Yesterday saw what might be Britain’s most important election of the postwar era. The Conservatives, headed by Prime Minister Boris Johnson, appear to have run the table, taking their first absolute majority in Parliament in many years. While it would be premature to forecast the consequences in breadth, one thing now seems certain: the United Kingdom will leave the European Union and resume its full national sovereignty, as the “Brexit” plebiscite dictated several years ago. Moreover, it will depart without “strings” that would perpetuate the EU’s hobbles on Britain’s economy and its control of its borders.

     This is a reflection of the same dynamic that has animated the populist dynamic that put Donald Trump in the White House. Old party-to-policy alignments have lost much of their force; the voters are opposed to them. In America, “Mind your own business” voters have swayed the GOP away from previous authoritarian-paternalistic “It’s for your own good” stances and toward a more inclusive embrace of freedom. That includes the reassertion of our national sovereignty, for America is the Land of the Free...and the other nations of the world don’t like that.

     British voters, appalled by the performances of both the Labourites and Theresa-May-style Conservatives, have insisted on a change, just as American voters elected to go “outside the box” in choosing Donald Trump. But there’s even more here that’s worthy of comment.

     Nigel Farage, the head of the United Kingdom Independence Party (UKIP), issued a stunning decree: In those districts where pre-election polls suggested that a UKIP candidate could draw enough votes to result in the defeat of the Conservative candidate, UKIP would not campaign. He sensed the overriding importance of giving the Tories an unassailable majority, specifically so that Britain’s long-delayed exit from the EU could no longer be held hostage by minor parties within the governing coalition. Nigel Farage’s demonstration of patriotism over party suggests that Britain might have more leaders in its leadership than I had thought. It also reflects Farage’s understanding that the Tories and the UKIP are drawing ever closer on important matters of policy.

     So: The evidence is accumulating that the Anglosphere, at least, is experiencing a dramatic political realignment: away from globalism and state-corporatism enabled by thoroughgoing regulation, and toward the classical liberal ideals of individual freedom, largely free markets, and national sovereignty.

     Yes, there will be tariffs: in particular, to compensate for authoritarian governments’ subsidies to favored national enterprises, which unfairly tilt competition toward those nations’ goods in global trade. These are tools of bargaining. They can be highly effective when used in cognizance of their proper employment and the limitations on their utility.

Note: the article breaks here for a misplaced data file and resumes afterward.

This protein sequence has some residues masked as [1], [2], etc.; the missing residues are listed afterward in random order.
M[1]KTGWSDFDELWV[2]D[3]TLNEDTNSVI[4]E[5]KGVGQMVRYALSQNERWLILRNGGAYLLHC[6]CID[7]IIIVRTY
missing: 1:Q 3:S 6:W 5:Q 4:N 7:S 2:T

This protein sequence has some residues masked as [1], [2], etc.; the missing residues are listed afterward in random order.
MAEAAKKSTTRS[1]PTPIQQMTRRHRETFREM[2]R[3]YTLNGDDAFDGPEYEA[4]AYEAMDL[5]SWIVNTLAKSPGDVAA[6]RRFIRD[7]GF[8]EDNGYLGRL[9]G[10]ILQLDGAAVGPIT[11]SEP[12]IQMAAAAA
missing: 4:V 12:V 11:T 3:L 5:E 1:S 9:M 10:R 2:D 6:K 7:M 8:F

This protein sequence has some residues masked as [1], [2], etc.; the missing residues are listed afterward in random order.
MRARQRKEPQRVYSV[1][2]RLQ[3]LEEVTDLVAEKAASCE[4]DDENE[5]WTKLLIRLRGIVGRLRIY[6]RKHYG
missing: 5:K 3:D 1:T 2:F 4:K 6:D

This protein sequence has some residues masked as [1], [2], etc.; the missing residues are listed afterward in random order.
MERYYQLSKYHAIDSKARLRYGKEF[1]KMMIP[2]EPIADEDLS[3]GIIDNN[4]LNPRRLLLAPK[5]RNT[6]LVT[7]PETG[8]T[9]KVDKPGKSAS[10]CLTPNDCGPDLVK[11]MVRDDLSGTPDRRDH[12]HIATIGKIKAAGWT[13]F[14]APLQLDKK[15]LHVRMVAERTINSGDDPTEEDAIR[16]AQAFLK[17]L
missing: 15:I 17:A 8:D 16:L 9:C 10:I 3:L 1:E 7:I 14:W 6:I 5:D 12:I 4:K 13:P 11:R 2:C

Yes, there will still be some paternalism, especially about what goes on in public places. Don’t expect the police to tolerate mass orgies in the public streets any time soon...not that I would advocate such a thing in any case. And don’t expect public policy to do an about-face on the harder recreational drugs while popular sentiment remains as it is. That having been said, a gradual retreat of the police power from the personal lives of private citizens is under way.

     All of it should be attributed to the dynamic that dominates all political parties: what works at the ballot box. Just as in 1896.


Tracy Coyle said...

After 1979, I called myself a Republican. I DID vote for Carter, my first vote in a Presidential election in 1976 but I went into the AF in 1977 and became disgusted with his cowardice - and then our ineffectiveness (the military). So I voted GOP until 2006. In 2005 I was active against the Bankruptcy Reform Act pushed by the GOP. I renounced the GOP. And I was going to 'stand down' in 2008 re: McCain whom I disliked. His choice of Palin ALMOST got me to vote for him. I left that blank figuring we could survive 4 yrs of Obama. (BTW, I literally SCREAMED against TARP wherever I could)

I called myself 'conservative' starting in 2008 but by 2009 I qualified it with 'classical liberal'. The shift in the parties: GOP left, DEM MORE left has not been a good one. I did vote for Romney because I worried we couldn't survive ANOTHER 4 yrs of Obama...and we barely did.

I hope we are moving more 'right'. I am gay, I'm transsexual, I am classical liberal - NONE of that is a contradiction...except amongst ideologues. I think the country is moving this way too. I certainly hope for all our sake.

Col. B. Bunny said...

That was truly an inspired piece, Fran. 19th-c. American political history is pretty much a blank for me so I enjoyed the Cliff Notes version, if I may call it that. My father's father was a crony of Bryan and a Free Silver man if I know his views accurately. More than that I don't know.

Even now we do not fully understand what a disaster FDR was. At a time of intense communist activity he seemed oblivious to it and not at all concerned about it, let alone alarmed by it. Much communist infiltration and entrenchment took place under him as witness the strength and ferocity of the successful attack on McCarthy. Those elements prospered in the intervening years to the point that we have our hands full to defeat the poisonous leftism of our time. Liberty is by no means the top agenda item of our elites. To argue that it should be makes one a target for vicous attack.

Diana West's ordeal after the publication of her book American Betrayal is further proof of the power of the hard left today. The matter of communist infiltration simply must not be discussed.